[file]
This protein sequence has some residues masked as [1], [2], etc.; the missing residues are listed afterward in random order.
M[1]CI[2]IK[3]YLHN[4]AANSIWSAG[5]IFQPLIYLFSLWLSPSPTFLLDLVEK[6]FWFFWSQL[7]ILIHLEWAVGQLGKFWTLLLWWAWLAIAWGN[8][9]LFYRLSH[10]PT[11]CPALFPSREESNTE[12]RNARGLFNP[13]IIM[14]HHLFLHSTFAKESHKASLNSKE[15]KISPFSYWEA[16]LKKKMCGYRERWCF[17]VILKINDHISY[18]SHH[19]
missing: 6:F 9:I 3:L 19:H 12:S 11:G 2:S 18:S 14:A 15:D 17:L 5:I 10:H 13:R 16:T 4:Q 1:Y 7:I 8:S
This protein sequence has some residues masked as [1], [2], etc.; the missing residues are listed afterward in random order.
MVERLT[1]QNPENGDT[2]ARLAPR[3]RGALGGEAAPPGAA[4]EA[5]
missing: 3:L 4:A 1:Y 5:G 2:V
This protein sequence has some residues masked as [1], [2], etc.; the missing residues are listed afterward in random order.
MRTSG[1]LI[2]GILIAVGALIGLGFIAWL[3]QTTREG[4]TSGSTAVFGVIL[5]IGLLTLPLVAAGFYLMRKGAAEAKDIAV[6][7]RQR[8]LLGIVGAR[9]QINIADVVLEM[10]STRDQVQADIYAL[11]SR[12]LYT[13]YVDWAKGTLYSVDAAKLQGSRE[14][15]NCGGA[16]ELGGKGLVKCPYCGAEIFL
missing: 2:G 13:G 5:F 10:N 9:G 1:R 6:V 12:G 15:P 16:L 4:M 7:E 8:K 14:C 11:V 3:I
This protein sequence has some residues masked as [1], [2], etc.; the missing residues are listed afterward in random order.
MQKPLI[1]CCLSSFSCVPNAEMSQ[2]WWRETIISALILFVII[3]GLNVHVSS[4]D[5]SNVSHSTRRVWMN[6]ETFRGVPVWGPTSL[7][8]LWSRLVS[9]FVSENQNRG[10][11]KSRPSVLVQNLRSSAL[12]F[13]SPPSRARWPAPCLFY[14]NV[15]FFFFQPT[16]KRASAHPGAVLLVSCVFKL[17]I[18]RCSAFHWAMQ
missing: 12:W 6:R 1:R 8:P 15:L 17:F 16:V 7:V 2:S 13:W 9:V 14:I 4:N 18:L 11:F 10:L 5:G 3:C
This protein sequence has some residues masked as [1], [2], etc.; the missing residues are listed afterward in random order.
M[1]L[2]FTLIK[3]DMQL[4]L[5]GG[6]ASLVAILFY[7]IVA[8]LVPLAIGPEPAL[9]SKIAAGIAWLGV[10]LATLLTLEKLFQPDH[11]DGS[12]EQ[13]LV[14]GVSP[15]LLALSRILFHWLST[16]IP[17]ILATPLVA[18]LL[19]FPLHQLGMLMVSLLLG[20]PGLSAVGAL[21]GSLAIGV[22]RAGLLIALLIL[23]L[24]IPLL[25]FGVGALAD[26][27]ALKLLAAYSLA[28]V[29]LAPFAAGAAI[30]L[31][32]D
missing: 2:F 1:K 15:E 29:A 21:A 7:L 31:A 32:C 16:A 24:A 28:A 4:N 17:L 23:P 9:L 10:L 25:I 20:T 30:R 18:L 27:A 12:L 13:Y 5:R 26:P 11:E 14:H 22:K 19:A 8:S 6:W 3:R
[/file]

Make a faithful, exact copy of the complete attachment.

This protein sequence has some residues masked as [1], [2], etc.; the missing residues are listed afterward in random order.
M[1]CI[2]IK[3]YLHN[4]AANSIWSAG[5]IFQPLIYLFSLWLSPSPTFLLDLVEK[6]FWFFWSQL[7]ILIHLEWAVGQLGKFWTLLLWWAWLAIAWGN[8][9]LFYRLSH[10]PT[11]CPALFPSREESNTE[12]RNARGLFNP[13]IIM[14]HHLFLHSTFAKESHKASLNSKE[15]KISPFSYWEA[16]LKKKMCGYRERWCF[17]VILKINDHISY[18]SHH[19]
missing: 6:F 9:I 3:L 19:H 12:S 11:G 2:S 18:S 14:A 15:D 17:L 5:I 10:H 13:R 16:T 4:Q 1:Y 7:I 8:S
This protein sequence has some residues masked as [1], [2], etc.; the missing residues are listed afterward in random order.
MVERLT[1]QNPENGDT[2]ARLAPR[3]RGALGGEAAPPGAA[4]EA[5]
missing: 3:L 4:A 1:Y 5:G 2:V
This protein sequence has some residues masked as [1], [2], etc.; the missing residues are listed afterward in random order.
MRTSG[1]LI[2]GILIAVGALIGLGFIAWL[3]QTTREG[4]TSGSTAVFGVIL[5]IGLLTLPLVAAGFYLMRKGAAEAKDIAV[6][7]RQR[8]LLGIVGAR[9]QINIADVVLEM[10]STRDQVQADIYAL[11]SR[12]LYT[13]YVDWAKGTLYSVDAAKLQGSRE[14][15]NCGGA[16]ELGGKGLVKCPYCGAEIFL
missing: 2:G 13:G 5:F 10:N 9:G 1:R 6:V 12:G 15:P 16:L 4:M 7:E 8:K 14:C 11:V 3:I
This protein sequence has some residues masked as [1], [2], etc.; the missing residues are listed afterward in random order.
MQKPLI[1]CCLSSFSCVPNAEMSQ[2]WWRETIISALILFVII[3]GLNVHVSS[4]D[5]SNVSHSTRRVWMN[6]ETFRGVPVWGPTSL[7][8]LWSRLVS[9]FVSENQNRG[10][11]KSRPSVLVQNLRSSAL[12]F[13]SPPSRARWPAPCLFY[14]NV[15]FFFFQPT[16]KRASAHPGAVLLVSCVFKL[17]I[18]RCSAFHWAMQ
missing: 12:W 6:R 1:R 8:P 15:L 17:F 16:V 7:V 2:S 13:W 9:V 14:I 4:N 18:L 11:F 10:L 5:G 3:C
This protein sequence has some residues masked as [1], [2], etc.; the missing residues are listed afterward in random order.
M[1]L[2]FTLIK[3]DMQL[4]L[5]GG[6]ASLVAILFY[7]IVA[8]LVPLAIGPEPAL[9]SKIAAGIAWLGV[10]LATLLTLEKLFQPDH[11]DGS[12]EQ[13]LV[14]GVSP[15]LLALSRILFHWLST[16]IP[17]ILATPLVA[18]LL[19]FPLHQLGMLMVSLLLG[20]PGLSAVGAL[21]GSLAIGV[22]RAGLLIALLIL[23]L[24]IPLL[25]FGVGALAD[26][27]ALKLLAAYSLA[28]V[29]LAPFAAGAAI[30]L[31][32]D
missing: 2:F 1:K 15:E 29:A 21:A 7:L 31:A 32:C 16:A 24:A 28:A 4:N 17:L 23:P 9:L 10:L 25:I 20:T 30:R 18:L 27:A 12:L 13:Y 5:R 26:P 11:E 14:H 22:K 19:A 8:S 6:W 3:R